LeoGlossary: Yield

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The percentage return paid on a stock in the form of dividends, or the effective rate of interest paid on a bond or note.

This is something that often investors focus upon when selecting investments.

Yield is a different approach to investing as compared to those who engage in speculation. Individuals are most focused upon price appreciation as compared to the yield.

Yield investors make up the longest market. Bonds and other fixed income instruments provide the vehicle whereby participants can compound their returns while growing their wealth.


Yield instruments compete against other financial products in the open market. Investors have to weight the risk associated with owning one particular security over another. This is where the returns are weighed.

When the yield is higher, this allows the investor to recoup the money invested sooner, thus reduce the risk.

Yield in debt instruments tend to be related to credit rating. Companies that have a lower rating have to pay a higher return to entice investors to get involved. This is to offset the potential for default on the payment of principal and interest.

The flip side of this is risk-free yield which is provided by the 10-year U.S. Treasury. All fixed income investments are weighed against this metric.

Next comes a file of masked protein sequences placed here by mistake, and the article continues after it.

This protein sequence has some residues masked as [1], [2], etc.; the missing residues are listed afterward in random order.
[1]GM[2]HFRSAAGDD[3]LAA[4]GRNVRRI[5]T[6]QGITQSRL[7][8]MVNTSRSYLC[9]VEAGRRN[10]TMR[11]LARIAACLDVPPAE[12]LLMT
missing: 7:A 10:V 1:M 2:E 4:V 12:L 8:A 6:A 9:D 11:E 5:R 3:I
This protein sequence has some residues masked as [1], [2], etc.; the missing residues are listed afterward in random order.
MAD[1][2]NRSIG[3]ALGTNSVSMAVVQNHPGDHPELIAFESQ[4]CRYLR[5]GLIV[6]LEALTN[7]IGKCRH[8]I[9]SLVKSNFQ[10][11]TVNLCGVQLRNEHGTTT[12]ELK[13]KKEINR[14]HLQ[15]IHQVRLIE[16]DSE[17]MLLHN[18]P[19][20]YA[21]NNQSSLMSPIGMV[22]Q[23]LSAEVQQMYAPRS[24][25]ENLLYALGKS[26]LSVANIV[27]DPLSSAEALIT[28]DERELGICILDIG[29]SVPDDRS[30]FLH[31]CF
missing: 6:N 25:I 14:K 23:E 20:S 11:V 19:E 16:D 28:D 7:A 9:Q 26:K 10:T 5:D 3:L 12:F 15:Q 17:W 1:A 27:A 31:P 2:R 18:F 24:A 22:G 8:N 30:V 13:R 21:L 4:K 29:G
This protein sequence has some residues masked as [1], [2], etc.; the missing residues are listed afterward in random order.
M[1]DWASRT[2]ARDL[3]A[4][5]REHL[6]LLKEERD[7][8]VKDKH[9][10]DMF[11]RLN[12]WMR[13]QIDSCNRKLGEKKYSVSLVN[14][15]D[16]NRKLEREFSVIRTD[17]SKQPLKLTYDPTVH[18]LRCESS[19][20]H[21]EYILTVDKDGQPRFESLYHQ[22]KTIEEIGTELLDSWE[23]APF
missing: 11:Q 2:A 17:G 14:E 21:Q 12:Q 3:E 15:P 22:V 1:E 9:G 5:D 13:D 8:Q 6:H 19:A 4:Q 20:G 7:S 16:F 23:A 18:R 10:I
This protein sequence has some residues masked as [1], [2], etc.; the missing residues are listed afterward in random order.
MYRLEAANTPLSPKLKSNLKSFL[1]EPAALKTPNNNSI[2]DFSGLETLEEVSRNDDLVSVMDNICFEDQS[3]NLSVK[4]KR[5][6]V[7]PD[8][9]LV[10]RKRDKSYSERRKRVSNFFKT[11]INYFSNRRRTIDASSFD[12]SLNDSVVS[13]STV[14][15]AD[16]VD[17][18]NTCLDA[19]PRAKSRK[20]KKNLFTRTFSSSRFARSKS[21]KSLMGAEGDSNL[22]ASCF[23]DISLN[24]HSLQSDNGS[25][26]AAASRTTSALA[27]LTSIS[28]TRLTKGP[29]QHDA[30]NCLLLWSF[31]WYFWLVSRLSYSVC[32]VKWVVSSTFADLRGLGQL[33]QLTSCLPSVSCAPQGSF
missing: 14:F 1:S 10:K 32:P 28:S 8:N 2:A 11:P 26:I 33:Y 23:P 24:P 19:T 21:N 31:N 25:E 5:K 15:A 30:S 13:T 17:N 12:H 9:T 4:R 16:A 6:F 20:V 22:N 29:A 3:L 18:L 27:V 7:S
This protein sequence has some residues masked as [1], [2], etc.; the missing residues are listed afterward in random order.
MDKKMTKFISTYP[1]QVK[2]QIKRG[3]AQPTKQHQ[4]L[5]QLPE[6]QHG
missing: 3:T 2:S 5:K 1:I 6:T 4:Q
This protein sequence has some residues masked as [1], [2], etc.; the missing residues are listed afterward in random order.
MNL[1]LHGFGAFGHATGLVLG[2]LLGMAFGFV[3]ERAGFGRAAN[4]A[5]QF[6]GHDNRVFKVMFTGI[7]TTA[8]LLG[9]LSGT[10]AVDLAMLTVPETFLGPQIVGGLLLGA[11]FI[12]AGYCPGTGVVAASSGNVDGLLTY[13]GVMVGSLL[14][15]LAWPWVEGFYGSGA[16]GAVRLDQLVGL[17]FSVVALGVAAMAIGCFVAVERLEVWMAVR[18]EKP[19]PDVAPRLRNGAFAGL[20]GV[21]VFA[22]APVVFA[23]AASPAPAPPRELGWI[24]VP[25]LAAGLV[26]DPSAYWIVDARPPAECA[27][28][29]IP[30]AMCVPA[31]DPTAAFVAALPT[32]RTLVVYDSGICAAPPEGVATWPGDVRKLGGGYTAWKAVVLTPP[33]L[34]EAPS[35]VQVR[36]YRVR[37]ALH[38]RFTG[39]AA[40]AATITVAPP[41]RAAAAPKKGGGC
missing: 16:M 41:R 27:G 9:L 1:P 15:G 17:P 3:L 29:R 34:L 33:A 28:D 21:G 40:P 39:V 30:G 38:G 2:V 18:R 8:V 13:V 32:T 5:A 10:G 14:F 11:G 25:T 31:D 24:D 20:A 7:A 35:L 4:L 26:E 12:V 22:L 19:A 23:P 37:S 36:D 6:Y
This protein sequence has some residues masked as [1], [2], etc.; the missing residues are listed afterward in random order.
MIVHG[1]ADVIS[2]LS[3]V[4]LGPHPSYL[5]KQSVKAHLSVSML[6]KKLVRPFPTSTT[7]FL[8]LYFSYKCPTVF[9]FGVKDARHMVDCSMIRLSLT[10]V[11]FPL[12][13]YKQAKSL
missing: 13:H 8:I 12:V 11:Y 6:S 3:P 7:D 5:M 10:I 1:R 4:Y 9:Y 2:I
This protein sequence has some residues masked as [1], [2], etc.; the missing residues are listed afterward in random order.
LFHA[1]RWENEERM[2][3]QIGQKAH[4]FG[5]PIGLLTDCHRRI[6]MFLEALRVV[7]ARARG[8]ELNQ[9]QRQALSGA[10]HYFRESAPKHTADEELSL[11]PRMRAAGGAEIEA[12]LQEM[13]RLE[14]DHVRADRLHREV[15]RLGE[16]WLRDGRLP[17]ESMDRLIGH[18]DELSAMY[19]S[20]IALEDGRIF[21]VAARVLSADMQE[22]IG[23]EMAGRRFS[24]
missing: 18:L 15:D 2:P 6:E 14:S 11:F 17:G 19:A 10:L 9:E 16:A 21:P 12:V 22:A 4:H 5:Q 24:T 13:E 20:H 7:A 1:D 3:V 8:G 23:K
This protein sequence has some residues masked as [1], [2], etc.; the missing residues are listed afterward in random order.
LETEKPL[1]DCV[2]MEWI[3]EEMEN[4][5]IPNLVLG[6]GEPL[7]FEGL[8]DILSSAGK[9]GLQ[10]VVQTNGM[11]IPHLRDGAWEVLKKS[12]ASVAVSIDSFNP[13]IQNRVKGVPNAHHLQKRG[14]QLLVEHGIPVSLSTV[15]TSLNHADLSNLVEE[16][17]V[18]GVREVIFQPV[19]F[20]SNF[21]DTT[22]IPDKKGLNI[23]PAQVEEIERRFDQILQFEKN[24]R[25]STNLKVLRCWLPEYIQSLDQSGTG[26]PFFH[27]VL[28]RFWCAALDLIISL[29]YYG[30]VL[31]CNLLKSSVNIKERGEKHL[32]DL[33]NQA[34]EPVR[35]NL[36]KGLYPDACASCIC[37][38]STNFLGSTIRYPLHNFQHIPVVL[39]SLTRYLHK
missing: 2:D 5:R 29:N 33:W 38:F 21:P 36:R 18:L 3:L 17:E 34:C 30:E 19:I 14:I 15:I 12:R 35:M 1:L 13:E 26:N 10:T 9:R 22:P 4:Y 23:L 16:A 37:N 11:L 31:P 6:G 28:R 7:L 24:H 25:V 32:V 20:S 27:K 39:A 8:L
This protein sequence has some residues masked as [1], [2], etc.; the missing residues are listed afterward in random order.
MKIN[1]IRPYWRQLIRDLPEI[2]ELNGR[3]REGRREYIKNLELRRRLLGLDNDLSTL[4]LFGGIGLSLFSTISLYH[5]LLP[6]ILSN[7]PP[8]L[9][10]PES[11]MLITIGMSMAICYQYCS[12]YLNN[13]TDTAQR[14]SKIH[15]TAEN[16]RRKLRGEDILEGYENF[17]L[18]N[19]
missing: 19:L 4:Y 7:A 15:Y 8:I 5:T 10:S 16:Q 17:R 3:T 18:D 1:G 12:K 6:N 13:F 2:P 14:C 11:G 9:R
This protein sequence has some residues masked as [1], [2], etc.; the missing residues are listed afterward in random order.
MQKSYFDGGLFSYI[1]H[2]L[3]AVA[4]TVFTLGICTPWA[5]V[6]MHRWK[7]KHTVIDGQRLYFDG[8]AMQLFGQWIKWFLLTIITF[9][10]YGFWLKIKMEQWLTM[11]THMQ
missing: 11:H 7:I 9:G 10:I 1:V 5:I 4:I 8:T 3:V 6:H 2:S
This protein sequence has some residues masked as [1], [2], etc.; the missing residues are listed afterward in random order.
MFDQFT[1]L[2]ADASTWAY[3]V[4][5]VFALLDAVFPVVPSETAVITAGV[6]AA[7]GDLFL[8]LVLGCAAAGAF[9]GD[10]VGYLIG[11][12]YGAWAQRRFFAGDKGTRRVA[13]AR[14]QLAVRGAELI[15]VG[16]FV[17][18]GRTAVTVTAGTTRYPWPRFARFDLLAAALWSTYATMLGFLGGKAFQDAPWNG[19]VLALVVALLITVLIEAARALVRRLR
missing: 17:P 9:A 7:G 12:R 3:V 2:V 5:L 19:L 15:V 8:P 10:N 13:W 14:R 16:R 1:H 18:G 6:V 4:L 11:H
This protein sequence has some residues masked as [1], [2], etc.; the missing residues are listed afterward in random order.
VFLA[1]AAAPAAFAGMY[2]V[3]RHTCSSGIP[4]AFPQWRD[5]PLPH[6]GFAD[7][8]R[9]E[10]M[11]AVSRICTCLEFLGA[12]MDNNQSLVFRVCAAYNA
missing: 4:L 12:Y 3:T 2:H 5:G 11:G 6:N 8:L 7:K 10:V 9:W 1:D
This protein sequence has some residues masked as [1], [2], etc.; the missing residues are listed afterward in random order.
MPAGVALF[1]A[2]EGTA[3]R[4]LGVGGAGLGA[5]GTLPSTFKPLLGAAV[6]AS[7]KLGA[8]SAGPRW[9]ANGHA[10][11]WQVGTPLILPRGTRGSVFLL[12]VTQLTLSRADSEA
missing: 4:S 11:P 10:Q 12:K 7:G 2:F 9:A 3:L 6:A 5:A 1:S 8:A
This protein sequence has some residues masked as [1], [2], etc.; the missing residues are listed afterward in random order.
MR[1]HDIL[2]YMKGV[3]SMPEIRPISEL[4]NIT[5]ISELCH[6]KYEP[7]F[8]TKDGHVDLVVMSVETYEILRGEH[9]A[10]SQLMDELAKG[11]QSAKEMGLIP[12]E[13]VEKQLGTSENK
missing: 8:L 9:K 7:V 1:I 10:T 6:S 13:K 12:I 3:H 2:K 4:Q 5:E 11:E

Expectations in areas such as inflation can also impact yields. The same is true for the business cycle and state of the economy. In these times, investors will require higher yields.

The yield on a fixed income security is inversely related to interest rates. If rates rise, for example due to inflation or a change in the economy, the price of a bond or note falls, driving its yield higher to maintain parity with the market. The reverse also occurs. If market rates decline, then the price of the bond should increase, driving its yield lower.

Typically, the yield on the 10-year Treasury bond will be higher than short-term securities. Time in considered an important variable as it brings greater uncertainty. Longer term assets have more price volatility as a result.


See also: Yield Curve


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